Reports making the rounds has claimed that President Buhari has sent an economic stabilisation bill to the National Assembly. The bill will effectively allow President Buhari wield wider powers in an ‘economic emergency’ and bypass the National assembly in budgetary decisions and government spending.
The Vice President in a statement yesterday insisted that the bill has not yet been sent to the National Assembly and is merely in the works.
Stakeholders from diverse sectors of the economy including the Nigerian Labour Congress (NLC), Manufacturers Association of Nigeria (MAN), telecommunications, academia and agriculture have thrown their support behind the bill.
However, some of the stakeholders spoke of the need to guard against abuse as granting the President a blank check may be counter-productive.
Through its President, Ayuba Wabba, the NLC said that the organised labour is in full support of the proposal coming from President Buhari.
According to him, the workers’ umbrella body has seen areas where the President needs to take such action, pointing out that the executive requires such an executive power for the implementation of the budget.
He said: “As we all know that economy is in a recession now, the government needs to do anything that will quickly get us out of it. d.
On the stand of some federal lawmakers to shoot down the Bill at the National Assembly, Wabba said “the President is not somebody that misuses power,” urging that “the President should be allowed to have his way.
To the General President of National Union of Electricity Employees (NUEE), Joe Ajaero, there is the need for the President to come out with more details on the request. He urged the President to come up with an economic blue print, adding that such power is within the President’s reach.
Ajaero said: “We want the President to articulate economic policies that will take us out of this recession. It is then we can say our view.”
Also commenting, President of the Federation of Agricultural Commodity Associations of Nigeria (FACAN), Dr Victor Iyama, said the President should be granted emergency power to deal with the economic crisis facing the country.
According to him, the economy needs a push to enhance Nigerians living standard, which he noted has fallen below average.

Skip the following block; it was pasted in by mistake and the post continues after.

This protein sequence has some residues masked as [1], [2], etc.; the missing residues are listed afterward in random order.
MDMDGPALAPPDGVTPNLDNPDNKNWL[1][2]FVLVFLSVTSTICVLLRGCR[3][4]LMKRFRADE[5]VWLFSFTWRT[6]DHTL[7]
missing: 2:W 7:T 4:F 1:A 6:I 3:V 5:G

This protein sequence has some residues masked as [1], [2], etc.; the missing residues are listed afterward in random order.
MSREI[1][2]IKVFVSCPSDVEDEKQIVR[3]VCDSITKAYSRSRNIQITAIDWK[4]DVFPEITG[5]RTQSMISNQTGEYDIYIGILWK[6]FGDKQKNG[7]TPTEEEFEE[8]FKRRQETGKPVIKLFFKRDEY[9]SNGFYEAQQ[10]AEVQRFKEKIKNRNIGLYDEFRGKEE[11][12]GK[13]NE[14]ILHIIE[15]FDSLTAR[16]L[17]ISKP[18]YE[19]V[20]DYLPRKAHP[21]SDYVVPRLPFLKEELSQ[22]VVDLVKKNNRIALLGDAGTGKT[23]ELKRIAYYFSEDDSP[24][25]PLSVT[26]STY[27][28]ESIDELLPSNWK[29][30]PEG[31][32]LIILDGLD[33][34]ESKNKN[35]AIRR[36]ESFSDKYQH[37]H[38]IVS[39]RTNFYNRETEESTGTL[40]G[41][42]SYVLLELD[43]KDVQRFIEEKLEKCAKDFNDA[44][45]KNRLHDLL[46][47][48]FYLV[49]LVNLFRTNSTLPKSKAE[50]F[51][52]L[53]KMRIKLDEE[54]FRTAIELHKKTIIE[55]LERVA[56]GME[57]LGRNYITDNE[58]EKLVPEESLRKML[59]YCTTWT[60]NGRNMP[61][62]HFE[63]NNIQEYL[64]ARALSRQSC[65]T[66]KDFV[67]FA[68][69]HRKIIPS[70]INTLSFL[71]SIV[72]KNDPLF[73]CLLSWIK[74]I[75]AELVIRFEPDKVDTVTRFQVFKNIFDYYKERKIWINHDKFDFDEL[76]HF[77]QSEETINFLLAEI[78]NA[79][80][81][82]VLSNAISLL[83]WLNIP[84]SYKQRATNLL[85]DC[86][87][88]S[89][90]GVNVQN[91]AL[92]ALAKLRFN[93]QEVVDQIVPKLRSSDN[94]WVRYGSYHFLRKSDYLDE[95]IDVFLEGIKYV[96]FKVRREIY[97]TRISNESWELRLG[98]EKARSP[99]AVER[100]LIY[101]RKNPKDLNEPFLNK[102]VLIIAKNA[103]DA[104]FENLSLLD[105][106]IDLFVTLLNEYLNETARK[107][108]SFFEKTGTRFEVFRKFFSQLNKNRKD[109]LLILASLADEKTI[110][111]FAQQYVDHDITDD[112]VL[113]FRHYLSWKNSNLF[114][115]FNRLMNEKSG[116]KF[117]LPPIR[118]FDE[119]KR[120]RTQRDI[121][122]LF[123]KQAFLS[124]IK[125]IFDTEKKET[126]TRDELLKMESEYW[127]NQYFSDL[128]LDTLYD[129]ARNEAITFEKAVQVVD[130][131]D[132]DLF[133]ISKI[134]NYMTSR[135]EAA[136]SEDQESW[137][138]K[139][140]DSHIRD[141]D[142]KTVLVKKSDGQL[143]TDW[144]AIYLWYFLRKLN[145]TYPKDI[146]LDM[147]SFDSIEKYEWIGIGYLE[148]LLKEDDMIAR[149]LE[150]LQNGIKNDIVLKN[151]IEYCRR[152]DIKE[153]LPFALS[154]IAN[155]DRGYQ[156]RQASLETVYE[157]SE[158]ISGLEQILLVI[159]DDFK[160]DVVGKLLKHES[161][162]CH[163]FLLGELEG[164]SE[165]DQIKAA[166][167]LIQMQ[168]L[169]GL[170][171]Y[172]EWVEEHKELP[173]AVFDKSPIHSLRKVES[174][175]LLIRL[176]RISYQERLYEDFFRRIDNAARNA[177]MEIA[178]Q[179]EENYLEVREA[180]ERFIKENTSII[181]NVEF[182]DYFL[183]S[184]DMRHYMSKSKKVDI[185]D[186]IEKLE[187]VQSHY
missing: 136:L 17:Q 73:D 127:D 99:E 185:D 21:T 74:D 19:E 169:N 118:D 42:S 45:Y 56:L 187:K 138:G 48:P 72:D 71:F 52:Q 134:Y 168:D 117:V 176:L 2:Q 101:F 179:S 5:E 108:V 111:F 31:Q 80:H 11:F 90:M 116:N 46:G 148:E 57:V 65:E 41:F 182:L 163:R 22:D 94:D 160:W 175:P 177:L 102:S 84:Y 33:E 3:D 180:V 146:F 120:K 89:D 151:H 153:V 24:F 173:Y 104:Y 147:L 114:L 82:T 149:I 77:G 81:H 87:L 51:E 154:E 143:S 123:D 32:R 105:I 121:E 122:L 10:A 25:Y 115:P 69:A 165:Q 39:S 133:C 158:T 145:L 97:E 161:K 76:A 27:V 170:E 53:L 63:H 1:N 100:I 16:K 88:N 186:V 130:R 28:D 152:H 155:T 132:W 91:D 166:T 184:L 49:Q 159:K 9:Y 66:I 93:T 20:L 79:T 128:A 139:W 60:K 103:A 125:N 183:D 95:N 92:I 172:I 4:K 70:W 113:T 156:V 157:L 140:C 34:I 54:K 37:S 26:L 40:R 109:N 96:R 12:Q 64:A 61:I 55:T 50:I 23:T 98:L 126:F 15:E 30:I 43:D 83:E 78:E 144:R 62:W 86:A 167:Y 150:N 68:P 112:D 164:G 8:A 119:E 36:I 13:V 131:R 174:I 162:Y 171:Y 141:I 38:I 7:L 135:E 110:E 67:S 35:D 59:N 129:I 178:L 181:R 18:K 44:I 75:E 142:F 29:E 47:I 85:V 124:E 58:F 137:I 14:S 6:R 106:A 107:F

A Criminology teacher in the Sociology Department, Imo State University, Owerri, Dr. Dan Nkwocha, also threw his weight behind President Buhari’s proposal to seek emergency powers to stimulate the economy.
Describing the proposal as “a welcome development,” he said in view of the urgent need to halt the recession foisted on the economy and Nigerians by the crash in oil prices at the international market, the National Assembly should accede to the request in public interest.
The varsity don said: “Desperate situations require desperate measures. So, members of the National Assembly should be patriotic enough to grant the President the emergency powers to navigate the economy out of its current recession.
“Everybody knows that there is fire on the mountain and this requires urgent measures to stem the economic tide. I, therefore, appeal to the National Assembly to grant him the approval so that the economy can come out of the woods.”
The criminologist added that the President has made it clear that the emergency powers would be for a period of only 12 months.
A former Executive Director, Keystone Bank Limited, Richard Obire, said that Nigeria need speed to fix its challenging economy, urging the President against abusing the emergency power if granted.
Obire recalled that former President Shehu Shagari sought and secured similar power, although his administration was cut short military intervention.
He said: “During the Shagari era, the economy was in dire straits. He sought and secured the power to deal with the issues challenging the economy at that time. He tried to use the emergency power before the government was toppled.”
But Obire believes that unlike in the 1980s, the world today is better advanced with thoughts better articulated.
A former President of the Association of Telecoms Companies of Nigeria (ATCON), Lanre Ajayi, said the President’s decision to seek emergency powers to fix the economy underscored his genuine determination to bring succour to the populace.
He, however, warned that granting excessive powers to the president might be dangerous on the long run, arguing that within the ambit of the Nigerian Constitution, the President has enormous powers which he could evoke to do whatever needed to be done to get the economy running.
According to him, the President’s intention might be good but it might be abused if not checked.
The President of the National Association of Telecoms Subscribers of Nigeria (NATCOMS), Deolu Ogunbanjo said the President does not need any further powers to get the economy running.
According to him, “the law allows him ample room to use his enormous powers as the chief executive of the Federal Republic of Nigeria to manage the economy.”
Ogunbanjo urged the President to raise a team of experts that would advise him on monetary and fiscal policies that will help the economy back on stream, warning that granting the president emergency powers will lead to arbitrary use of powers, adding that the obnoxious Communications Service Tax Bill seeking a nine per cent tax on communications services in the country may be introduced by fiat.
He said such a tax will be overkill for consumers and operators who are already reeling under a myriad of challenges including multiple taxation and dearth of infrastructure among others.